Barkha Dutt: What is your memory of what Prime Minister Manmohan Singh conveyed to give in those deliberations on Kashmir? What is the sense that you got from him in terms of his willingness to move forward on this?

Pervez Musharraf: (A) Very good sense of him. As I said I respect him a lot as an individual, I hold him in the highest esteem. He is an excellent individual and, in fact, out of that respect for him, when my mother, my brother and my son went to India – and I had not asked anyone, only on the diplomatic channels they were told – but he obviously found out an invited them for lunch. I am touched by his feelings and he arranged a meeting between my son and Rahul. They had tea together again I was touched by this feeling.

Barkha Dutt: Have you been in touch with him since being in exile in London?

Pervez Musharraf: No.

Barkha Dutt: One of the flashpoints in the region is Afghanistan, and you have spoken quite often about how the American decision to actually withdraw troops is the indication of their failure, and that now what they are doing in trying to open up talks with so-called moderate Taliban, that when you spoke about engaging the Pashtuns, everybody said that you are trying to have your cake and eat it too?

Pervez Musharraf: I started in 2002 saying that Taliban had been defeated with Northern Alliance (Uzbek-Tajiks-Hazaras) who are the minorities. All Taliban are Pashtuns, but all Pashtuns are not Taliban.

I coined this term in end-2002 or early-2003 may be, and that led to our own side following that strategy. When all Taliban were dispersed and Al Qaeda were gone, we would have easily taken the Pashtuns and put the legitimate Pashtun-dominated government in Afghanistan which we didn’t do. Unfortunately it is the biggest blunder we made, but on Pakistan’s side we started executing that and we started dealing with the Pashtuns which mean through a tribal Jirga. This is in their system in South Waziristan and North Waziristan. We started calling Jirgas and dealing with them. This was misconstrued everywhere, that I am dealing with Taliban and I used to tell them that I am dealing with Pashtuns.

Now if in that Jirga, there are double-crossers…doesn’t matter! There may be some positives, some negatives. At least we can win half of them. The other half we can carry on working with, and then we are using the forces also. We will take half on our side and use that half complimenting our force, and use that half for defeating the other half. So that was the strategy which was throughout misconstrued as me having a double deal, that I am actually running with the…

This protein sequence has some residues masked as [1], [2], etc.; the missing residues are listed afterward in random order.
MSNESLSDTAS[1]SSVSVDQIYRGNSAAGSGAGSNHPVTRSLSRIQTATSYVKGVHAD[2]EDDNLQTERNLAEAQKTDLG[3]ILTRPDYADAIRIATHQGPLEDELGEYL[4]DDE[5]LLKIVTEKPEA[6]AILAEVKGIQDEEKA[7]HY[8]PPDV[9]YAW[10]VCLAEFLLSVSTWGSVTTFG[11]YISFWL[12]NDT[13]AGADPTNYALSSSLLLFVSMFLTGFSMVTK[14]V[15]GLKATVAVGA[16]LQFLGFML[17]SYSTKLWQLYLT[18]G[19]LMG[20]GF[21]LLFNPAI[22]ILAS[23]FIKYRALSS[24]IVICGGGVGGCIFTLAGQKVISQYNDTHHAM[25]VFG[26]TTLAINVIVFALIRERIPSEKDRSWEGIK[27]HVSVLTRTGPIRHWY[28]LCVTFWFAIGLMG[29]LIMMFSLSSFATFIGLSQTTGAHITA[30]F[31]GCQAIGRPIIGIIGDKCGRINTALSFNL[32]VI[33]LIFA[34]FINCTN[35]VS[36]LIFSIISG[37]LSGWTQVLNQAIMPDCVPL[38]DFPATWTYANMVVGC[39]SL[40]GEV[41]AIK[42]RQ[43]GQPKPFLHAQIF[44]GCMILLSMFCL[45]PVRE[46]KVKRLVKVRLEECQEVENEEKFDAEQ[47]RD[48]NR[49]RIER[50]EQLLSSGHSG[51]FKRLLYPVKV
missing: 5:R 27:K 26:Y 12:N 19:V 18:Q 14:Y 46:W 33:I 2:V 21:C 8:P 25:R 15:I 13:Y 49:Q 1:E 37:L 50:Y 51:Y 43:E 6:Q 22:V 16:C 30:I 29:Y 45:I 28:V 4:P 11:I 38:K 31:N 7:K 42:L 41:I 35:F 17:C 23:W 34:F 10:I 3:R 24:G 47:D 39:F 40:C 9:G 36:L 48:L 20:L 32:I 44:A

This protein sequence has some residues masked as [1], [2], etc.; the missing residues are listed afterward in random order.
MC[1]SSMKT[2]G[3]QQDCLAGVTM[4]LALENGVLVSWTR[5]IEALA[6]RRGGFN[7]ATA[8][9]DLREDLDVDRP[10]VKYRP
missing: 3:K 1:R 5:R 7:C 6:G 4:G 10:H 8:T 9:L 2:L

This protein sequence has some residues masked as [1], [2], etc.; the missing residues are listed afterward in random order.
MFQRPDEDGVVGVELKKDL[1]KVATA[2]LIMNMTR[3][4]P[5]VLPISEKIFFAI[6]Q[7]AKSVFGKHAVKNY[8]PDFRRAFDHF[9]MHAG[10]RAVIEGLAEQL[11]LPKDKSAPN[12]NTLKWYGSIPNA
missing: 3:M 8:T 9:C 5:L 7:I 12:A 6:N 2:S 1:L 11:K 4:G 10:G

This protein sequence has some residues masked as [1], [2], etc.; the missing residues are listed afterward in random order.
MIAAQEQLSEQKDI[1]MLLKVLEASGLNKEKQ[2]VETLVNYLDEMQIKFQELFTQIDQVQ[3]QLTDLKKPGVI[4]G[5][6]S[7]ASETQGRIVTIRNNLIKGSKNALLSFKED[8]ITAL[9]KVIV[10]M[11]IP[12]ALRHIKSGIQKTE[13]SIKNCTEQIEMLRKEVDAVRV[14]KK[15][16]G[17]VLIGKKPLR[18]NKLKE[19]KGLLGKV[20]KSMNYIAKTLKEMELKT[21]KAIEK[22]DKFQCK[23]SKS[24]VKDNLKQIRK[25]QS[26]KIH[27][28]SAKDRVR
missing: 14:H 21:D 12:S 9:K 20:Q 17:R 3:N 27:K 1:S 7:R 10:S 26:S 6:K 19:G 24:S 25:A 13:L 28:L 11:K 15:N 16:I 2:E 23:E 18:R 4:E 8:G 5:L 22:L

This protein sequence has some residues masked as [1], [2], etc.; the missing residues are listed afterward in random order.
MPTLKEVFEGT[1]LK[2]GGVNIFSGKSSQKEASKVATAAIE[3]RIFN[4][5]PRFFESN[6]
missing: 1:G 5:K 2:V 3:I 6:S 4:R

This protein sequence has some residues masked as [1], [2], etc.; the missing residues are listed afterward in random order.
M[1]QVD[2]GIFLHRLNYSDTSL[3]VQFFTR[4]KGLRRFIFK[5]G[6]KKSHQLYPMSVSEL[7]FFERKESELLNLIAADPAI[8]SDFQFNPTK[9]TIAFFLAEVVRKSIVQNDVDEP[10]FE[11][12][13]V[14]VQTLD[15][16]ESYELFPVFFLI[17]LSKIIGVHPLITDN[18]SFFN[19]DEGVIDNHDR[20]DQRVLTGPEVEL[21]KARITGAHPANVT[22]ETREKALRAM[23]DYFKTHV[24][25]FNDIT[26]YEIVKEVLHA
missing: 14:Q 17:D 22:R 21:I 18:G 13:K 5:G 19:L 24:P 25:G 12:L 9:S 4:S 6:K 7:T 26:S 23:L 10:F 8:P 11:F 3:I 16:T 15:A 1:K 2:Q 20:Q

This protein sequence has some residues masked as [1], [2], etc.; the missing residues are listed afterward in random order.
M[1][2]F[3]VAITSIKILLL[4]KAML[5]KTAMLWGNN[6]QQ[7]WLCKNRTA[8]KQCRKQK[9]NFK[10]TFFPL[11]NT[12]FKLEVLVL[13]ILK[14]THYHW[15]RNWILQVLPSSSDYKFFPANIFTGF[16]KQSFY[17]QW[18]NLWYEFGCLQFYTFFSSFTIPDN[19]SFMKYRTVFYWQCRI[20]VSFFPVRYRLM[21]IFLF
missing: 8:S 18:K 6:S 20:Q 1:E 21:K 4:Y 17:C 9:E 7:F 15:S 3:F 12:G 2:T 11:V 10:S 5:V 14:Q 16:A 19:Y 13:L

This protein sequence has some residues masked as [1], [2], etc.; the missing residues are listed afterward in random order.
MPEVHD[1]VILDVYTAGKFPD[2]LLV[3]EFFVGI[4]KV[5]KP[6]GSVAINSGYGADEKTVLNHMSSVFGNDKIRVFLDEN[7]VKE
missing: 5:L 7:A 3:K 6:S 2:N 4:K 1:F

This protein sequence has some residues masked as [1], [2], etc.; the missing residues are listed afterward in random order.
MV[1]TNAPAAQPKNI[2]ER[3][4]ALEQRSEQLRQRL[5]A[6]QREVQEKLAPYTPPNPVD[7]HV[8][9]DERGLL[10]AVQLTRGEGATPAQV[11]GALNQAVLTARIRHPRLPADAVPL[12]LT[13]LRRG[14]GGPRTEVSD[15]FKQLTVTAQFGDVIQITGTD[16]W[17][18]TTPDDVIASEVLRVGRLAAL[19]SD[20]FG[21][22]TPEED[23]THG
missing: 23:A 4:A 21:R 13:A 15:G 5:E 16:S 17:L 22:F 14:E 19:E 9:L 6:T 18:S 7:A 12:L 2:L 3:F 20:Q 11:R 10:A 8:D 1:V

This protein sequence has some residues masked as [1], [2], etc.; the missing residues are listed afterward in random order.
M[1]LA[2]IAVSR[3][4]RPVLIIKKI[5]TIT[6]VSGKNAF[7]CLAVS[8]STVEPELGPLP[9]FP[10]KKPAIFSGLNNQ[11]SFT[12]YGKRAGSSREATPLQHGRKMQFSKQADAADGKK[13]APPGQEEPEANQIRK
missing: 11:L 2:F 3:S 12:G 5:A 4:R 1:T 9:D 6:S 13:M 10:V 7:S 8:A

Barkha Dutt: Running with the hare and the hunting with the hound…

Pervez Musharraf: Yes, that is what I was doing… I have been attacked myself. How can I favourably disposed towards the Pakistanis who are attacking me, and who are carrying terrorists attacks in Pakistan? So it is just silly that I think that we were doing that. I always said differentiate between strategies and tactics. We have an end objective and a strategy, which is to defeat the Taliban and Al-Qaeda. Our intentions should never be doubted and don’t teach me tactics – I will do in Pakistan as I please, because we understand our environment.

Now the Lashkar-e-Toiba, Jaish-e-Mohammed, Hizbul Mujahideen also comes in developing a nexus in Kashmir and your society, so therefore it is a complex situation. How to handle this complexity of dealing with the extremists in Pakistan’s society – they are spreading Talibanisation in the settled districts, the al-Qaeda which is trying to unify various factions of the Taliban? Taliban is not a monolithic group. It is divided into 10-12 (factions) they are not under Mullah Umar structure – they all are different, so therefore we should keep them like that and deal with them like that.

Barkha Dutt: Would you support engaging with the Haqqani group, with Hekmatyar, and so on?

Pervez Musharraf: I do not want to comment on that. I am not in charge. One needs to analyse all these things very carefully, but certainly it is to our advantage they are divided and not a monolith. Now this one way of dealing with them and do they represent the whole Pashtun population?

No, they don’t… Pashtuns have been in the tribal system. It is the tribal maalik who controls the system and where these mullahs were there, they used to confined in to their mosques. None of them had a position to hold in the tribal hierarchy for centuries.

Now since 1996, in about five years, that is when the Taliban came up because of the ravaging in Pakistan as the result of what Afghanistan was suffering, where they destroyed the whole country and that is how the Taliban emerged. And for six years, yes indeed they became militants. By the way, because we introduced religious militancy in to the area in Afghanistan when we fought the Soviets for ten years, we called it a jihad we brought in mujahiddeen, we trained Taliban. When I say ‘we’, it is the west, the United States and we were helping.